Abused orphans take fight for justice to UN
Reid Sexton and Barney Zwartz
6th August 2012
6th August 2012
ORPHANS abused in state care in Australia are taking their complaints to the United Nations Committee against Torture, hoping it will recommend better compensation and understanding.
Leonie Sheedy, Executive Officer of the Care Leavers Australia Network, will leave for New York on Thursday to tell the UN that children in state institutions suffered physical, mental and sexual torture, and that Australian governments did not protect them. Nor had governments properly investigated the claims or provided redress, she said.
Ms Sheedy said a Victorian parliamentary inquiry into abuse by religious and other non-government organisations would not investigate abuse of state wards, which would deny justice to thousands.
She said the 17 state-run orphanages that operated in Victoria last century, including the Royal Park Depot and Turana in Parkville, would escape scrutiny.
It was impossible to know how many children were abused in state care before some improvements began in the 1970s, she said, but the figure would number in the thousands.
To win compensation victims faced an uphill battle, which involved tracking down evidence from decades earlier and signing confidentiality agreements.
''The orphanages were primitive and run like military organisations … with not enough staff and the staff didn't know how to look after children,'' she said.
''There was physical abuse, neglect and psychological abuse, not just sexual abuse … there is more than one way to harm a child.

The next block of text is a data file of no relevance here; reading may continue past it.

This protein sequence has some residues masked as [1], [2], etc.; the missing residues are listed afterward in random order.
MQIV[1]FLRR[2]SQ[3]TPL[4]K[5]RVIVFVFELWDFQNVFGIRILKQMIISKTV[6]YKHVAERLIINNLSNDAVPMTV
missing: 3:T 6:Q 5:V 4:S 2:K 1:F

''We think this is discriminatory and the government don't want to acknowledge other crimes that were committed on their own turf and they don't want to be accountable … I feel we're society's throwaway children; no one cares about what happened to [us].''
Ms Sheedy has previously welcomed the inquiry but said it would be unjust if it proceeded without the input of orphans in state care.
She said including such victims would give them the opportunity to have their stories told as well as acknowledgement that the government did not carry out its duty of care and improve the chances of compensation.
A spokesman for Attorney-General Robert Clark said the government started the inquiry following a recommendation last year from the ground-breaking Cummins inquiry, which did not recommend an inquiry into children in government care.
He said the government has apologised to those who suffered in care and provided $2 million each year to help victims deal with their trauma.